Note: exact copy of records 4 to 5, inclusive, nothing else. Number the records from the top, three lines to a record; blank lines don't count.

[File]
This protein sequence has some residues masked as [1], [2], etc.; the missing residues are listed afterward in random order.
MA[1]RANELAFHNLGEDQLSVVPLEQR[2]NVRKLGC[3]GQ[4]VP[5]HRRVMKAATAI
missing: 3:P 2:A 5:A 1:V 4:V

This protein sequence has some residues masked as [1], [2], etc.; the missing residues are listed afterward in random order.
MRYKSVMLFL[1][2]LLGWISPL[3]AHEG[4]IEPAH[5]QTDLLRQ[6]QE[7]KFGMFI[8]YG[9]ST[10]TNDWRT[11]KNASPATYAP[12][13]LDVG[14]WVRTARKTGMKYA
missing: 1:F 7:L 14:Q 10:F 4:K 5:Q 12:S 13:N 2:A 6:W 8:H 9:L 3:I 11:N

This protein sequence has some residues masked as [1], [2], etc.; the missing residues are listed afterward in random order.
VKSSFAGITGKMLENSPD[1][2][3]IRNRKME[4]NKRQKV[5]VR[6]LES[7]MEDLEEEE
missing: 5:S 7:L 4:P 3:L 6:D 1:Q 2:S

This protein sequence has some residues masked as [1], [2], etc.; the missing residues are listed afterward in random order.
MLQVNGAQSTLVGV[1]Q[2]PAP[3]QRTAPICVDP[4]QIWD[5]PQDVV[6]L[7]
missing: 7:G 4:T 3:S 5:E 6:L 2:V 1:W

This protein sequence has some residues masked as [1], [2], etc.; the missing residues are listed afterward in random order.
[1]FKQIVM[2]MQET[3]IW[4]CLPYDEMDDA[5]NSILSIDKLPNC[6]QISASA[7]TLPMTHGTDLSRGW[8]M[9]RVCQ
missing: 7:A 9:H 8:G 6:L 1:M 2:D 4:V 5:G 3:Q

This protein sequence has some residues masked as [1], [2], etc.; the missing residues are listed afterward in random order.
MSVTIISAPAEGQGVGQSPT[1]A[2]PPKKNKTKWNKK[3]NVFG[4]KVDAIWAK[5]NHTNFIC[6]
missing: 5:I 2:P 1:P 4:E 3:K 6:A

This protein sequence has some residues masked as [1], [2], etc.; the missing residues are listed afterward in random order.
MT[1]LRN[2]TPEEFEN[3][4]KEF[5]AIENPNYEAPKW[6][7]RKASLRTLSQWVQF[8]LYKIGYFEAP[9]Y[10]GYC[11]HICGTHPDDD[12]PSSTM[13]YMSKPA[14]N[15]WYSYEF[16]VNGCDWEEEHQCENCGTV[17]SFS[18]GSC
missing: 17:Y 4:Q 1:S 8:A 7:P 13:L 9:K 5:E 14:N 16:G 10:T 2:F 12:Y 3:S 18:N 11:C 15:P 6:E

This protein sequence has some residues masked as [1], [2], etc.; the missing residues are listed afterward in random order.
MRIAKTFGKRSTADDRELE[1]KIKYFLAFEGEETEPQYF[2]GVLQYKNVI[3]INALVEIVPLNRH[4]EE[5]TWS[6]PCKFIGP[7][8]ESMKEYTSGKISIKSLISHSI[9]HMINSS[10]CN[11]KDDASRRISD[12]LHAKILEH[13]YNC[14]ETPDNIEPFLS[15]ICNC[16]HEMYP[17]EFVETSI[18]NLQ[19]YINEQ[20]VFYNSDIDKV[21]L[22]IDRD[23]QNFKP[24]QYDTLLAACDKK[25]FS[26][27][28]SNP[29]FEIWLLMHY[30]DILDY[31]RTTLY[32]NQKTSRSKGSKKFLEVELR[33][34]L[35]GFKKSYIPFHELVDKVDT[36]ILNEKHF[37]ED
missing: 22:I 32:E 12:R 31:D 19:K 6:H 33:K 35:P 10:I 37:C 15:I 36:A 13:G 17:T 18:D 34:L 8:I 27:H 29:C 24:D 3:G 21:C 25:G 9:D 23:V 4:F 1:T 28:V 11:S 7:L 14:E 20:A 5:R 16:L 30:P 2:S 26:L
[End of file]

This protein sequence has some residues masked as [1], [2], etc.; the missing residues are listed afterward in random order.
MLQVNGAQSTLVGV[1]Q[2]PAP[3]QRTAPICVDP[4]QIWD[5]PQDVV[6]L[7]
missing: 7:G 4:T 3:S 5:E 6:L 2:V 1:W

This protein sequence has some residues masked as [1], [2], etc.; the missing residues are listed afterward in random order.
[1]FKQIVM[2]MQET[3]IW[4]CLPYDEMDDA[5]NSILSIDKLPNC[6]QISASA[7]TLPMTHGTDLSRGW[8]M[9]RVCQ
missing: 7:A 9:H 8:G 6:L 1:M 2:D 4:V 5:G 3:Q